Author Topic: Buying house in UK  (Read 788 times)

London Moustache

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Buying house in UK
« on: April 22, 2017, 06:19:28 AM »
Seeking advice on buying a house in the UK with commuting distance to London.

I live in a rented flat now that allows me to walk to work, which is great. However, I am paying a lot for this privilege and I would prefer access to a garden. So, I am hoping that in net terms I will save money, even counting commuting expenses.

My goal is to put at least half down and get a 10 year mortgage at a fixed rate for the other half. I am hoping to bypass the mortgage broker and any other middle men I can. I am from the USA, so I know there are things "I don't know that I don't know" about UK houses and the house building process.

Of course, I was hoping the silver lining of Brexit would be cheaper prices, but this is hard to predict!

Any advice/ideas related to the following are much appreciated!

New build versus older
The middlemen that can be reasonably avoided in the house buying process
Good hidden gems within an hour of central London (eg places that lack vanity but are cheaper and offer good value for money)
Most/least expensive mainline train lines (and those to avoid eg Southern)
Hidden costs of ownership
Boiler versus hot water tank
Gas versus electric where the option exists
Things to be aware of - eg certain types of pests, mould, flood areas, structural problems etc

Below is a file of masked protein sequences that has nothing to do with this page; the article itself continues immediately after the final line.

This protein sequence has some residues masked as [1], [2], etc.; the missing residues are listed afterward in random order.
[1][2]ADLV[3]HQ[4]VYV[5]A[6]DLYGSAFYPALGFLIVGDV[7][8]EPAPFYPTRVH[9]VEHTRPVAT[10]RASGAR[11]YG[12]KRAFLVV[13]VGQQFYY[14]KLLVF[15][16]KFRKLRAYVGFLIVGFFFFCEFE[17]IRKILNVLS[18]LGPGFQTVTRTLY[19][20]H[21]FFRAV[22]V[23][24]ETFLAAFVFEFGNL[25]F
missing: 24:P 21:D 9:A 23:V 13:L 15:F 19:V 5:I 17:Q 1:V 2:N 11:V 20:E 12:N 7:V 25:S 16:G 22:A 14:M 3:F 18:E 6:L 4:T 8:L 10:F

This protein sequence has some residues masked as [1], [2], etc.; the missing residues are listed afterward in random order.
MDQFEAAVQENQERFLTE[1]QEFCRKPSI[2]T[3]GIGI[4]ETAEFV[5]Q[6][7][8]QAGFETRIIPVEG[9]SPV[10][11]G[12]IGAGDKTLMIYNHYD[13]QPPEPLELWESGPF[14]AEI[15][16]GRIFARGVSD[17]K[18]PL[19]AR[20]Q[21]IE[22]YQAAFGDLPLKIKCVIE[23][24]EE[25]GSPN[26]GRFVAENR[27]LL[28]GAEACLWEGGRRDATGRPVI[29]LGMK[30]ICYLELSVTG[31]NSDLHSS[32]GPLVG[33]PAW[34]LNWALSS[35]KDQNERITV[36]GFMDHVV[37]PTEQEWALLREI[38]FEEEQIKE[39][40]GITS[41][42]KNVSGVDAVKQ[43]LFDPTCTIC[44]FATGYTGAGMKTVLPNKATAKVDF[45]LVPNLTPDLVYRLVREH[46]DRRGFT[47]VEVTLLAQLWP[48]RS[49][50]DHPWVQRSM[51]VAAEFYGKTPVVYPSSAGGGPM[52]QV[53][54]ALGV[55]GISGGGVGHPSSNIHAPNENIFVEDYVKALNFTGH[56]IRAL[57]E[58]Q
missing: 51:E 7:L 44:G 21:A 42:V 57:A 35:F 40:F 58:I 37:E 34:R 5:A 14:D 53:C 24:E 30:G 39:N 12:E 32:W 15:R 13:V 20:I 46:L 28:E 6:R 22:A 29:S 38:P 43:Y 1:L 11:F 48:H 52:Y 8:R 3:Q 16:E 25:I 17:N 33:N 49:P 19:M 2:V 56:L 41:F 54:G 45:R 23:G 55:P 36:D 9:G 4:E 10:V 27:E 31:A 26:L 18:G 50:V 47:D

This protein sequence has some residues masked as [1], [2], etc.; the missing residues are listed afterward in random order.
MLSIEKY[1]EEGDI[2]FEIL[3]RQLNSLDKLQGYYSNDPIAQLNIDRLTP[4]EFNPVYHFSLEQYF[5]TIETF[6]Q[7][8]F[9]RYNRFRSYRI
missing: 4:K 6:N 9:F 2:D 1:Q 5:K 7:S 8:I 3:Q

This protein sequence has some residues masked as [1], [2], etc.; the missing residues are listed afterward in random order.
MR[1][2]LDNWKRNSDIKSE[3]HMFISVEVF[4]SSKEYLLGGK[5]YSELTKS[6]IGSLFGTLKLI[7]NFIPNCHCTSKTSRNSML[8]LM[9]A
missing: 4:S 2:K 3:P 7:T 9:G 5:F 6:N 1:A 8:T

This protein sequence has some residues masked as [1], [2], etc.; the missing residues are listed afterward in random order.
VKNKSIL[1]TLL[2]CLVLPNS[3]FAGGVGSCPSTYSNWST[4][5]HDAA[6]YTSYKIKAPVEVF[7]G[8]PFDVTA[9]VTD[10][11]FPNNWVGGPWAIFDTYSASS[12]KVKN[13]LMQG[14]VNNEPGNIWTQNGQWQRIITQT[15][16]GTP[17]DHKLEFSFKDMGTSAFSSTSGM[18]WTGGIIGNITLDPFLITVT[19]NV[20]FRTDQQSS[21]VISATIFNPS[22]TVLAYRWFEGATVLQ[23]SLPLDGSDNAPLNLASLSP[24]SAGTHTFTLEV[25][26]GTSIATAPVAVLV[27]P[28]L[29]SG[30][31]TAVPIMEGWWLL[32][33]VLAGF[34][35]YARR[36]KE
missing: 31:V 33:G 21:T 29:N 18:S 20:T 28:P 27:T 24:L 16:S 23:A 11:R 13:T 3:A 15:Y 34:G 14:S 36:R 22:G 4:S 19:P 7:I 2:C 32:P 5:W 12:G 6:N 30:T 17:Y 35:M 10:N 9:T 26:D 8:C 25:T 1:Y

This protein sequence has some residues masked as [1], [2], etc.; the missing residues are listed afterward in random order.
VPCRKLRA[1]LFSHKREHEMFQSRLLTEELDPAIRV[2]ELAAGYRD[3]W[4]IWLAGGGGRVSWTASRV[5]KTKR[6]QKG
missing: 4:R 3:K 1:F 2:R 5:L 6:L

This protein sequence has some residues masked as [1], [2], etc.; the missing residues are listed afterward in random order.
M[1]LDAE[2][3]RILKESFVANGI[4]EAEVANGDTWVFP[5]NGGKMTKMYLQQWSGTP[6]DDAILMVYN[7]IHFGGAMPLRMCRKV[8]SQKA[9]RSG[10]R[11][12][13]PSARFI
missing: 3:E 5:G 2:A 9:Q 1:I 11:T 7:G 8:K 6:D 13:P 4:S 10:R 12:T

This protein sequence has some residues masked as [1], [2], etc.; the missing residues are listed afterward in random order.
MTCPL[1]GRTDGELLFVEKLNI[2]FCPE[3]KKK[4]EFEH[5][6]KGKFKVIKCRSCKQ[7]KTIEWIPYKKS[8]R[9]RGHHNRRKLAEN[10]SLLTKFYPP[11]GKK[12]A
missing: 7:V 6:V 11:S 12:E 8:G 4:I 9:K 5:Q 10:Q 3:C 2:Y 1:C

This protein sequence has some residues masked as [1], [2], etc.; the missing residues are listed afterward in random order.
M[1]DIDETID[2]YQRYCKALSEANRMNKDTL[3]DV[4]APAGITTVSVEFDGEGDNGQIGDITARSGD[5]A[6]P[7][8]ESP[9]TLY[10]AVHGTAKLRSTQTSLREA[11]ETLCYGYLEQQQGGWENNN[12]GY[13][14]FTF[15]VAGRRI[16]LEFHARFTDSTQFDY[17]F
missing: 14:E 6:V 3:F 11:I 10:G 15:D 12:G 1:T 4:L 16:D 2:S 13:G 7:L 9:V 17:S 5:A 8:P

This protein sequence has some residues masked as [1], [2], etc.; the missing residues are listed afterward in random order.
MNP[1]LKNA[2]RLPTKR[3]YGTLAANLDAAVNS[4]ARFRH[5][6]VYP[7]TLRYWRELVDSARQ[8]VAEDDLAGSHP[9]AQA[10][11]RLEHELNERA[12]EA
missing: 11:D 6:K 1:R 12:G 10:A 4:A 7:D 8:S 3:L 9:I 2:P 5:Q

In terms of getting a mortgage - is it a good idea to open a bank account and fill it with cash a year or so in advance to improve your chances or is this irrelevant?
Anything else you can think of!

Thanks!


daverobev

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Re: Buying house in UK
« Reply #1 on: April 22, 2017, 06:32:48 AM »
Middlemen? None, really - you buy through a single estate agent, who is hired by the seller. You do not have a 'buyer's agent' - and the commissions tend to be a LOT lower, 1-1.5%.

You can go directly to any bank and ask for a mortgage. I would check out pretty much any of the comparison sites. There will be an 'arrangement' fee or something similar.

You'll pay land transfer tax which is not insignificant, especially on something expensive.

I wouldn't worry about older vs newer - older tend to be built with brick. IMHO British houses don't need the same level of upkeep as North American ones can (ie, roof doesn't need redoing every 15 years!).

Within an hour of London you're, frankly, fucked. Check the train in every direction. I used to live on the Milton Keynes line and a fast train would get to Euston within half an hour I think? So check that area out - Leighton Buzzard. Tring is lovely but super expensive. LB less so.

If you live in any town you will be on natural gas. You absolutely want to heat with natural gas. I would avoid oil and electric like the plague... Most places with gas central heating will have a boiler to heat the water for both taps and radiators, storing tap water in a hot water tank. Some will have instant boilers so no hot water tank. I prefer a hot water tank but not having one saves space.

You will want to get a home inspection after putting an offer in just like in the US. You will do all sorts of surveys, just like the US. Yeah obv. avoid flood plains... nothing much to worry about round London I don't think. Mould, well, yeah the UK is kind've damp, but nothing unusual. Again, home inspector should find all that.

Bank account - no. You can go to any bank. Having an account with them doesn't matter. Your credit score does. But people aren't as 'aware' of the credit score number in the UK I don't think; you'll need employment info and all that.

London Moustache

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Re: Buying house in UK
« Reply #2 on: April 22, 2017, 11:37:23 AM »
Thanks bud - great info.